Learning about blood types can be a bit confusing at first.
But the concept of blood types is important for several reasons:
- Blood typing is used frequently in clinical medicine because the use of blood transfusions is common, and therefore so is blood banking and related activities.
- Knowing one's own blood type is important for future medical procedures—perhaps even a life-threatening emergency.
- Concepts of blood typing carry over into other types of tissue typing—a concept useful in transplant medicine.
- Blood typing is a great introduction to basic concepts of immunology (something you'll be coming to soon in your A&P course) like antigens, antibodies, agglutination reactions, self vs. nonself, and more.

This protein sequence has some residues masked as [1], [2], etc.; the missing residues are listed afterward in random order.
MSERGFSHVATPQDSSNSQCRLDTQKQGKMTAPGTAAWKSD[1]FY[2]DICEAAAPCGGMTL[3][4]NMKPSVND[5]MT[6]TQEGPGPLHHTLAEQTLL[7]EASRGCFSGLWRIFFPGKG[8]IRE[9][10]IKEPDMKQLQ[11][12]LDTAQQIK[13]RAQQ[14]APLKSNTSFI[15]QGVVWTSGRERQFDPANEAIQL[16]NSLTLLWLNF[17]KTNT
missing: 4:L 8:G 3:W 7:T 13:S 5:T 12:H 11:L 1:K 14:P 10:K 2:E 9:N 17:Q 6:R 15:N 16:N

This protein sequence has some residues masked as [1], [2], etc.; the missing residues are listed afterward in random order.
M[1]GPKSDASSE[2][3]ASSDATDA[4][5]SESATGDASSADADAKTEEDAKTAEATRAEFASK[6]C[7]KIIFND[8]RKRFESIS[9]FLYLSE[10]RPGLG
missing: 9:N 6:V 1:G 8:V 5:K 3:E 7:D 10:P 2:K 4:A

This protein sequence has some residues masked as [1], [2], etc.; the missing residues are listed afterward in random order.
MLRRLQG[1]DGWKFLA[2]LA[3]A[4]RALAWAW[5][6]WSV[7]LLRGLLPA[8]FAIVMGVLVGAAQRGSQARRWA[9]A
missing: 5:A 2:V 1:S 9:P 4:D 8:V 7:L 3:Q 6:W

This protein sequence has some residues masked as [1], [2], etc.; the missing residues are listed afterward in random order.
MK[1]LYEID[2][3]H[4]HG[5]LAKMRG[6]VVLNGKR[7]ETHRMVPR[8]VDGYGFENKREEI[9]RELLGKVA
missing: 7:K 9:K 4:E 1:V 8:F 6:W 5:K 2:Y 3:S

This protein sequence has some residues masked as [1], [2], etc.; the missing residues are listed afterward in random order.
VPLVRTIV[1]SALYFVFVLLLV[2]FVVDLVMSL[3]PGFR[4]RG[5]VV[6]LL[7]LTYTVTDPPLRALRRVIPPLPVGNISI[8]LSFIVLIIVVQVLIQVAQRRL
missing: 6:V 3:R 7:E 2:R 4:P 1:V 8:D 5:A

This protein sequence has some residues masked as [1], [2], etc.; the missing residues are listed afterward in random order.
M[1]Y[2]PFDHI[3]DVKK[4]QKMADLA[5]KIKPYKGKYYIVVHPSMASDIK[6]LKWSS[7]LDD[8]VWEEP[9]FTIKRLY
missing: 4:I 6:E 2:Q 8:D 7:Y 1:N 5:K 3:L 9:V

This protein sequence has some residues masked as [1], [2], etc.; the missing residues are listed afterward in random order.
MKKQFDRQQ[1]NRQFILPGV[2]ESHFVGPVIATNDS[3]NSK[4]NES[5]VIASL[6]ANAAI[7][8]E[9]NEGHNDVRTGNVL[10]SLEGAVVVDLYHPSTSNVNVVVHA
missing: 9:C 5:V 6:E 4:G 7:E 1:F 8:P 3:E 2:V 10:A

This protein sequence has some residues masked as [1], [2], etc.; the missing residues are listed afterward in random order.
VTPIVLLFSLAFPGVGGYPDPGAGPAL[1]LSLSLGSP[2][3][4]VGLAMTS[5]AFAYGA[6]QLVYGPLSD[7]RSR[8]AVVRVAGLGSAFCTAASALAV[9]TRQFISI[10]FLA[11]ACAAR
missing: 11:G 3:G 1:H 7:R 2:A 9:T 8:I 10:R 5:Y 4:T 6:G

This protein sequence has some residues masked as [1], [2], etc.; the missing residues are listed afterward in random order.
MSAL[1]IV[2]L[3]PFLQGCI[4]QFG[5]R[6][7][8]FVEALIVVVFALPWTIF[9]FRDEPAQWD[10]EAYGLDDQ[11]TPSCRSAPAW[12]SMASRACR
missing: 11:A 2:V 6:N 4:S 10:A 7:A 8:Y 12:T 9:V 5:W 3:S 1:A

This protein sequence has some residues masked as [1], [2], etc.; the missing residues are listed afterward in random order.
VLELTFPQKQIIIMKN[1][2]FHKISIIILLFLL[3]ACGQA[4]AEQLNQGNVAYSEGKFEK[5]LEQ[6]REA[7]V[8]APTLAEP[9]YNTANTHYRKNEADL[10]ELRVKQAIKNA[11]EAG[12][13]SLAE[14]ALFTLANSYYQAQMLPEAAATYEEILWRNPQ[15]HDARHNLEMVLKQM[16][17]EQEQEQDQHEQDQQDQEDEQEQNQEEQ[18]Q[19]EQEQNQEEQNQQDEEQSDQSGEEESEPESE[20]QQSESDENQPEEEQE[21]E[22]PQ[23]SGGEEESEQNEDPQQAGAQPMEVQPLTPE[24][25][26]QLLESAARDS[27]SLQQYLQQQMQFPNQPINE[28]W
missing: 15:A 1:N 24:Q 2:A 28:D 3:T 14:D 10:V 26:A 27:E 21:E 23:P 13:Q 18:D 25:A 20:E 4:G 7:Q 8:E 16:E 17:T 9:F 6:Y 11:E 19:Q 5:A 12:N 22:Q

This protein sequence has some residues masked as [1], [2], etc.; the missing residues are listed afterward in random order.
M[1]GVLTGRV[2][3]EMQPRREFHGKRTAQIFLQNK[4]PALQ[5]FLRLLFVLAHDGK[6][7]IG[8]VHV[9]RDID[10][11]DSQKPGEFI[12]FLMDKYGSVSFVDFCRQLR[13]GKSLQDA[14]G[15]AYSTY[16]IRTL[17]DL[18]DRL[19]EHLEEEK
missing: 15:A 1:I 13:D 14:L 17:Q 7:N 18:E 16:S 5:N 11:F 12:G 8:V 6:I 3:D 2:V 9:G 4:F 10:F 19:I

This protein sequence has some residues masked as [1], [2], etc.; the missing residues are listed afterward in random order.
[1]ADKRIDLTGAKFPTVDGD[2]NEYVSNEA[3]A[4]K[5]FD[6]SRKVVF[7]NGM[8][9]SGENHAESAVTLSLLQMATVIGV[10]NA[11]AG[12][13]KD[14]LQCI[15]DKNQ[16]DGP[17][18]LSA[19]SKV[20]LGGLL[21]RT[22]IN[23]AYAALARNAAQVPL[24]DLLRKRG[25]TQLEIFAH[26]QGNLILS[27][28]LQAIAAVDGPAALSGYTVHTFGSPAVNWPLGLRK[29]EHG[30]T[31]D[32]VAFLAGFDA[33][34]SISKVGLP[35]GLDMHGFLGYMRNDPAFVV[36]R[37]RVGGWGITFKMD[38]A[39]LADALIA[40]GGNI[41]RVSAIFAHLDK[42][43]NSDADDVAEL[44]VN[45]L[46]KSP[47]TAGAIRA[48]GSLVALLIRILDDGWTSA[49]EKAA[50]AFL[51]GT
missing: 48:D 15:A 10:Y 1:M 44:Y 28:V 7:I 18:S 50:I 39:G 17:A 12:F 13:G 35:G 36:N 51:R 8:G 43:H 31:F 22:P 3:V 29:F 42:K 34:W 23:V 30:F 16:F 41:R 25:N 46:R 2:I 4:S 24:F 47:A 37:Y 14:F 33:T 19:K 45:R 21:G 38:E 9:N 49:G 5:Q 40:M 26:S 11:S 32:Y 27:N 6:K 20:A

- It's just one of those things you have to learn in A&P. Trust us, we know this will be useful to you later on—even if you don't think so now.
Here's a great video that lays out the essential concepts very briefly—in an easy-to-understand way. Sometimes, an explanation that's a bit different than that in your textbook or class discussion helps a new concept "click" in your brain.
Watch the brief video What are Blood Types:
One brief note: the video states that antigens are proteins. That's often true. But in blood typing, the A and B antigens are actually sugars. The Rh antigens are proteins. Not a big deal—they were trying to keep it simple for you.
Here's a copy of the chart of ABO blood types used in the video. You may want to copy-and-paste it into your class notes to supplement your learning resources.